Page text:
Russia and U.S. resuming talks on anti-nukes in Europe

Talks between the two countries on U.S. plans to put up ABMs in Europe re-open in Paris on Monday. The 1st round was held in Washington in July, when Russia presented a proposal for the joint use of its anti-missile units in Southern Russia and Azerbaijan

Last week, the U.S. held consultations with Poland and the Czech Republic who are expected to host elements of the shield.

Today, Russian and American diplomats are meeting at the U.S. Embassy in Paris to discuss once again Washington's proposed anti-missile defence system, which is strongly opposed by Moscow.  

Russia believes the system could disrupt the balance of power in the world and lead to a new arms race. The U.S., however, argues that the shield will be used purely as a protection from potential threats from North Korea or Iran.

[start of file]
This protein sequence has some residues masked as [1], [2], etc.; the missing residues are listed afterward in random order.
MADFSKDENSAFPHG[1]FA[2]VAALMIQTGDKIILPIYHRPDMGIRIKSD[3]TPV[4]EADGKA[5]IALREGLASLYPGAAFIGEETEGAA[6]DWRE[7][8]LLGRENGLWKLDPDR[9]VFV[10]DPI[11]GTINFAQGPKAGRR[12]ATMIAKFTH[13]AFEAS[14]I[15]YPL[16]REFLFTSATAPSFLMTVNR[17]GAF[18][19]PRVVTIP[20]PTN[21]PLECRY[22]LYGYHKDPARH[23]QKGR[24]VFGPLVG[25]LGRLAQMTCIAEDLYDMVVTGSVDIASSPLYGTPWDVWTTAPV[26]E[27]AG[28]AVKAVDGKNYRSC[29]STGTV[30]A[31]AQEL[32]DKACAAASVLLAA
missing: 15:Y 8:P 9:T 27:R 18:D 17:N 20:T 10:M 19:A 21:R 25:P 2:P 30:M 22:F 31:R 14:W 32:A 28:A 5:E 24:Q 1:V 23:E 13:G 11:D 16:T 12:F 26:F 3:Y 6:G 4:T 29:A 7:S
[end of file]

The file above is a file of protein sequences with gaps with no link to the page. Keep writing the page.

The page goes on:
At the APEC forum held last weekend in Sydney, President George Bush and President Vladimir Putin discussed the controversial issue on the sidelines. However, no compromise has been reached.   

As an alternative, Russia proposes to jointly use the Gabala radar station in Azerbaijan.

Also, as another possible plan, Moscow has proposed that part of the anti-missile defence shield – joint system between Russia, the U.S. and the EU – could potentially be placed in the South of Russia.

Meanwhile, President Vladimir Putin says he is convinced that Russia and the U.S. may follow a different approach to the problem that will not lead to confrontation. He expressed hope that both countries would try to find a solution.